Malaysia is a predominantly Muslim country. In Muslim culture, interaction between men and women (that are not family members) comes with certain restrictions. Physical contact is generally discouraged.

So, don’t feel offended if someone of the opposite sex refuses to shake your extended hand. Although not all Muslims in Malaysia are that conservative, it’s better to be on the safe side and try not to offer your hand first. They will probably feel as awkward as you for having to decline your handshake.

How to Shake Hands the Malaysian Way

To shake hands with people of the same gender as you, the Western handshake would suffice. However, to earn extra brownie points, do it like the locals do — with both hands. Afterwards, bring your hands to your chest. If the other person is much older than you, lower your head and lightly kiss his/her hand. But only do this if they are clearly old enough to be your parents. Otherwise, you risk offending them by implying that they look that old!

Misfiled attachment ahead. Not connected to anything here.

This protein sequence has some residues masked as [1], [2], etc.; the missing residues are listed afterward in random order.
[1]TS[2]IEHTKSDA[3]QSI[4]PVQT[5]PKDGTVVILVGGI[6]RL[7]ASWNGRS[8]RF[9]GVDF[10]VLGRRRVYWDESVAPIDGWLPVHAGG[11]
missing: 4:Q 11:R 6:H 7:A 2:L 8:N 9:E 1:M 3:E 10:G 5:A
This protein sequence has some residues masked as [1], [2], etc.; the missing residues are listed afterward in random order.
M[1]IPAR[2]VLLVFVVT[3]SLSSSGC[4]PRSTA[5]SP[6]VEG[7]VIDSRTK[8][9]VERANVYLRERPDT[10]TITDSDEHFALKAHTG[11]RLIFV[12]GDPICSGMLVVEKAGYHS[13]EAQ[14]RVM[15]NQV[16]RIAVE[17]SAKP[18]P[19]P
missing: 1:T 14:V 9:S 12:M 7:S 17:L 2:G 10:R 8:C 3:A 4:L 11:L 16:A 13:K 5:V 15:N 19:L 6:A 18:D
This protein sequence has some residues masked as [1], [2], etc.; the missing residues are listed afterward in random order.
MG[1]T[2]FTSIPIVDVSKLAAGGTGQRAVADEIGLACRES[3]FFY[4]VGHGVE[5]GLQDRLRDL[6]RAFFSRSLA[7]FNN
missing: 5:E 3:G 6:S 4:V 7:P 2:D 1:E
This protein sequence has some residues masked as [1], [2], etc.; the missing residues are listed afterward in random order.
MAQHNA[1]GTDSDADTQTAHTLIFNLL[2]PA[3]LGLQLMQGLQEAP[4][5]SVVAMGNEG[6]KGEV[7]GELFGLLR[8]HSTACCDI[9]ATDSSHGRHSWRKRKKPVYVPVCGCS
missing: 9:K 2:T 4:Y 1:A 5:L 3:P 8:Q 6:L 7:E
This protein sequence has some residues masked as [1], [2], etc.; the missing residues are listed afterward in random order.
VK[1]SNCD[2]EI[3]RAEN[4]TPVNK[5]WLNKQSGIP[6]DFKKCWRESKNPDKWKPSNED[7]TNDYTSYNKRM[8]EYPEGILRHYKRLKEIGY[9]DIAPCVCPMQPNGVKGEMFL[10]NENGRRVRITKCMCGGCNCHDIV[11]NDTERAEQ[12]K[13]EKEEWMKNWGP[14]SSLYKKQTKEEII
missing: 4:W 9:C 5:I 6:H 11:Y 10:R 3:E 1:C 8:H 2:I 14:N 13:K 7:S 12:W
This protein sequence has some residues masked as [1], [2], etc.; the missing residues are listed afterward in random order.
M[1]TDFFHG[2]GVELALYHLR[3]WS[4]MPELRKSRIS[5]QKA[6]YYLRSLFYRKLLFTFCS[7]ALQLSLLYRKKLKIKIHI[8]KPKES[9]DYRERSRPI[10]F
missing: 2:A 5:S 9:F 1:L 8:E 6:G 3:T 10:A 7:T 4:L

#9 Go Topless or Strip Naked

Again, due to religious reasons, skimpy attire is not very common among the majority of the locals. When they go to the beach or public pools, most Malay women would simply swim fully clothed. In fact, in some conservative states in the east coast, bikinis are banned outright.

woman in burqini
Woman in burqini. Credit: Myousry6666 / Wikimedia Commons